I had no intention of blogging my way through a season of Doctor Who, but I’m enjoying it so much, I thought “Why not?”
This week, the Doctor takes Bill Potts to Regency England, and the show deals with some darker themes (sexism, racism, and slavery), while also presenting moral ambivalence and hypocrisy. The severe contrast between the Doctor and Bill is marvelous. She is an enthusiastic and moral youngster, he is a 2000-year-old cynic, who saves his screwdriver over a child, and doesn’t much seem to care that the kid just fell through the ice and died.
Because he is such a likable (albeit grouchy) protagonist, the temptation can be to overlook the Doctor’s darker nature; but past incarnations have dealt out ruthless “justice” on immoral adversaries. Ten drowned an entire civilization of spider-children (much to Donna’s horror) and encased screaming aliens inside mirrors for an eternal punishment. The less ruthless and moralizing Eleven still drew lines in the sand: you are with me, or against me, and I am here to protect earth, so if your intentions are to harm earth, leave now or die. Twelve displayed the most harrowing lack of concern for human welfare in his early Dalek episode where he ignores people’s deaths in favor of discovering the truth of the Dalek itself.
The Doctor transcends feeble human behaviors (he is so oblivious to understanding the human concept of slavery it never crosses his mind until Bill remarks that “slavery still exists” in Regency England) and is prone to the same failings, in his prideful belief he is a superior race, due to his lack of shared faults.
Yet, what struck me the most in this episode wasn’t the anti-capitalist premise (at the cost of human and animal life), or the marvelous scene where Bill confronts him as a “murderer” (“How many people have YOU killed, Doctor… or have you lost count?”), or even the horrific truth you cannot save people if you mourn too long the dead, but the underlining sense of the end justifies the means within the Doctor.
Last week, the Doctor tried to impress Bill by revealing he “stole” the TARDIS (or did she steal him?).This entire episode pivots off that remark, and revolves around his continued tendency toward theft. The Doctor steals meat pies from a hustler, with the subtle but effective message it is “okay, because he was a cheat.” That sets the stage for a later twist, when he steals a man’s fortune after his death… but that’s okay, because it is to feed orphans. The ends justify the means.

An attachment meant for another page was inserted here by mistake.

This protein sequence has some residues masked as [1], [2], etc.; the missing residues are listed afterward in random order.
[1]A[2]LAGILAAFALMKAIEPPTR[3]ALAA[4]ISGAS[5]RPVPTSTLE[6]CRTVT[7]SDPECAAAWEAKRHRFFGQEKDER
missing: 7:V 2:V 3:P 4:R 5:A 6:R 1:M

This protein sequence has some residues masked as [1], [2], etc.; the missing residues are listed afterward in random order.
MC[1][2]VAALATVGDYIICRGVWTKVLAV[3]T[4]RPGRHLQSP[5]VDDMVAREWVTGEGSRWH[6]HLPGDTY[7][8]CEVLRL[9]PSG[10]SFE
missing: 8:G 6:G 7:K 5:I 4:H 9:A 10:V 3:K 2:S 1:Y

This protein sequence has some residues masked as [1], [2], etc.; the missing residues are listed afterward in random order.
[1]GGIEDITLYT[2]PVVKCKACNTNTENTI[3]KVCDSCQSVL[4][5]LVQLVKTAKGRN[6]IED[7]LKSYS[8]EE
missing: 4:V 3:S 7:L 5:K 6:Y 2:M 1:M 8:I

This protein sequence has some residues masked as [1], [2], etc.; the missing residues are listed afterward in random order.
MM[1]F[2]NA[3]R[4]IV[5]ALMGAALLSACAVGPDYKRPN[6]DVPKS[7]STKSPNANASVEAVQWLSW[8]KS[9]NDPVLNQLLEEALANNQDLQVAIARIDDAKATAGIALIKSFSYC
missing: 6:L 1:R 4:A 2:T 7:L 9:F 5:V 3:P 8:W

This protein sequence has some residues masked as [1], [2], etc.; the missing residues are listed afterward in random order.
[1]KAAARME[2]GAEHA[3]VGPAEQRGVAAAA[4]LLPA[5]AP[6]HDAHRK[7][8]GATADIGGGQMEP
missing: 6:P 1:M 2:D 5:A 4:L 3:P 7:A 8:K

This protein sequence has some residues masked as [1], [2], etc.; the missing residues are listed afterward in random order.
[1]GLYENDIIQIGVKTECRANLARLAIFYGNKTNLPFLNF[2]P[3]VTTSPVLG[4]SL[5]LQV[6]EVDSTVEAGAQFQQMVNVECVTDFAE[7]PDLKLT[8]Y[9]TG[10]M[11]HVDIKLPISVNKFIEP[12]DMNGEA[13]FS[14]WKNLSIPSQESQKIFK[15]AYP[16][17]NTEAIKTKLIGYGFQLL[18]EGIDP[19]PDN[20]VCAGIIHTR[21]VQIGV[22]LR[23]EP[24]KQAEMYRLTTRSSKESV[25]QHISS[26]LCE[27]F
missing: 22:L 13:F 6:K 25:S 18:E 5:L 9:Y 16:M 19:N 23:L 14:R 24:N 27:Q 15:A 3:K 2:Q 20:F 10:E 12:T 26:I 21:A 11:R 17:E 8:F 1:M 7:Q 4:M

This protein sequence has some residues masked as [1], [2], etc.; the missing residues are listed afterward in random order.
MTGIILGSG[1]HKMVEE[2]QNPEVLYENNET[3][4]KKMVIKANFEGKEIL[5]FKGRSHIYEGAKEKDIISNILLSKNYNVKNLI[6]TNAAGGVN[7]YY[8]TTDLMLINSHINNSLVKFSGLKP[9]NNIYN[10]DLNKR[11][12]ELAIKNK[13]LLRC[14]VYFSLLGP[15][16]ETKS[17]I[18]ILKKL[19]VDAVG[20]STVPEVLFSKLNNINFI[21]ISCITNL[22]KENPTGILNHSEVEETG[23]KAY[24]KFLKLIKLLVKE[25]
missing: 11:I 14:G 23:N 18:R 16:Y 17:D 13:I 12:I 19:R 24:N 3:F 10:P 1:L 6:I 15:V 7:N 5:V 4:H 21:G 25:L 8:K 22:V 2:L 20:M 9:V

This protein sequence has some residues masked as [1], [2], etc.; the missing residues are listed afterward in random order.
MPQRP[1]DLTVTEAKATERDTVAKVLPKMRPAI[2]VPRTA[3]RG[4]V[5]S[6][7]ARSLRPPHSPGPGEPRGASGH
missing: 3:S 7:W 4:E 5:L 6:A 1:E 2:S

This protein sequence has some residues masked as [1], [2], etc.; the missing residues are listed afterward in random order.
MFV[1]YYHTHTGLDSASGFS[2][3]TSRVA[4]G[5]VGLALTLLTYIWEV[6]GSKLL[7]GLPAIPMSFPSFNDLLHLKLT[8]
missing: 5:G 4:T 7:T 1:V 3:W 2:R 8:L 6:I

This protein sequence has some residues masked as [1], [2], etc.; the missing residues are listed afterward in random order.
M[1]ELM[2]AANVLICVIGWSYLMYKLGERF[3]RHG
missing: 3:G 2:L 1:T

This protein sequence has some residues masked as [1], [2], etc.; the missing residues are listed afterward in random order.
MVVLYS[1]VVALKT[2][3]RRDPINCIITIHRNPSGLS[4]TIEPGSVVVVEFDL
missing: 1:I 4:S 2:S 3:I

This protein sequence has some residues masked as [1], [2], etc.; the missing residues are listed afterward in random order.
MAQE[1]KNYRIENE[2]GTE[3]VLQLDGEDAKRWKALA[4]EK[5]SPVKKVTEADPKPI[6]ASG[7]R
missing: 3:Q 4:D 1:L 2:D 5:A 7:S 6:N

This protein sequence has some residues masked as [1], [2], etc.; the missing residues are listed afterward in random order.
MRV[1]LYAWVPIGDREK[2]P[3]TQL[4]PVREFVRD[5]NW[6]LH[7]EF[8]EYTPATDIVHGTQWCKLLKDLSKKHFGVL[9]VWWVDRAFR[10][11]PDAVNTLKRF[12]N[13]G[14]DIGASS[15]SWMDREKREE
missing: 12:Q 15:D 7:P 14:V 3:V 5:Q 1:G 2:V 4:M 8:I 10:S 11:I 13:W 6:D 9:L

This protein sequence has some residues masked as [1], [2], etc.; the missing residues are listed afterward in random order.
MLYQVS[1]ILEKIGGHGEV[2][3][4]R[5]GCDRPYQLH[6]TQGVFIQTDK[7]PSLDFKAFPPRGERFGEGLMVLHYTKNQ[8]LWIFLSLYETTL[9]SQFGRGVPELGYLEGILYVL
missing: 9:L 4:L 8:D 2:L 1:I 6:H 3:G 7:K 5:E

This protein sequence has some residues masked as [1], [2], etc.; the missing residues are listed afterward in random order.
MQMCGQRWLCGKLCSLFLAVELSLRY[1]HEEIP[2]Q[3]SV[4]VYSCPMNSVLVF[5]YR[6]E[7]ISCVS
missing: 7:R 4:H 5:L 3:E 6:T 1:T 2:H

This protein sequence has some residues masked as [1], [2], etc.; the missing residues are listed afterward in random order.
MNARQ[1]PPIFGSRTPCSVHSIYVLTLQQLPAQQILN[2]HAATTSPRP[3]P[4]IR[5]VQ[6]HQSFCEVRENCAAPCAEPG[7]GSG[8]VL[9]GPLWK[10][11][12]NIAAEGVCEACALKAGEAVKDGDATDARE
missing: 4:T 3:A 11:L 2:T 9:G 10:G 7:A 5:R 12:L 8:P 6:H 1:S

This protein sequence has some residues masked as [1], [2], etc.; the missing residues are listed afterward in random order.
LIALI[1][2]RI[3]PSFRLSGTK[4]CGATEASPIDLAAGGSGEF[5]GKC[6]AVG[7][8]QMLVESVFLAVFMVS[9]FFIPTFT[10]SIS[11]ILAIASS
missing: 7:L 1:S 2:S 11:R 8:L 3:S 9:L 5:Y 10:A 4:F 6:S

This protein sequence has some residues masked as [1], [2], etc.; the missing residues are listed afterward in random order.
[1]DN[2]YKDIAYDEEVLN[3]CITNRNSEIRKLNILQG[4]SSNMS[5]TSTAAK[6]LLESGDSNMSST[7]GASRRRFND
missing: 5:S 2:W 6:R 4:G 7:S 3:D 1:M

Yet, how is that philosophy different from the villain’s? The ends, in his mind, justified the means. The end was profit, the means was benefitting off the backs of an innocent sea creature, with occasional human sacrifices to sate its appetites. The only difference here is that he benefitted financially whereas the Doctor ensured others benefitted. But the idea is the same. The opinion is the same. The motives just differ.
Perspective and who benefits shifts our views, and jiggers with our moral opinions; if you steal from someone for self-benefit, you are wrong; if you steal to feed the poor, you are right. But who decides good causes from selfish ones? I’m not saying the Doctor wronged in saving the orphans, nor that the man responsible for the heinous events didn’t deserve to “pay” for his crimes, rather that morality is nebulous and I cannot define it in black and white. A human can do evil and good at the same time; few people are all bad, or all good. To define them as either one is wrong. The catch, at least in modern thinking, seems to be, “does this benefit society, or… me?” The villain is evil, because “the end justifies the means” only benefits him, while hurting other people; the Doctor good because “the end justifies the means” benefits humanity.
Humans are hardwired to prioritize self above others, yet no civilization admires a ruthless, selfless individual who profits off another’s suffering. This shows somewhere in our inner selves lies a moral compass that accepts good or evil exists, and we define it through how decisions impact innocent parties.
I enjoy moral complexities, and the Doctor leaving the decision to Bill what to do with the murderous sea creature (destroy it, or save it, and run the risk it might kill more people) compounds the subtle but profound lesson they have been hitting hard this season: nothing is as simple as it seems. Their initial fears about the monster eating people (evil monster!) shifted when they realized it was in chains (poor thing!), and had no other choice (this also ties into last week, when the Doctor said “many things are not evil, just hungry”).
Doctor Who illustrates how “evil” is sometimes nothing more than an illusion, unless deliberation exists behind it (purpose, intent, choice); there is a cause and effect to everything, and nothing is black and white. I have heard many good lines over the years, but none truer or more profound than the Doctor asserting, “I don’t have all the answers, and anyone who does is an idiot.”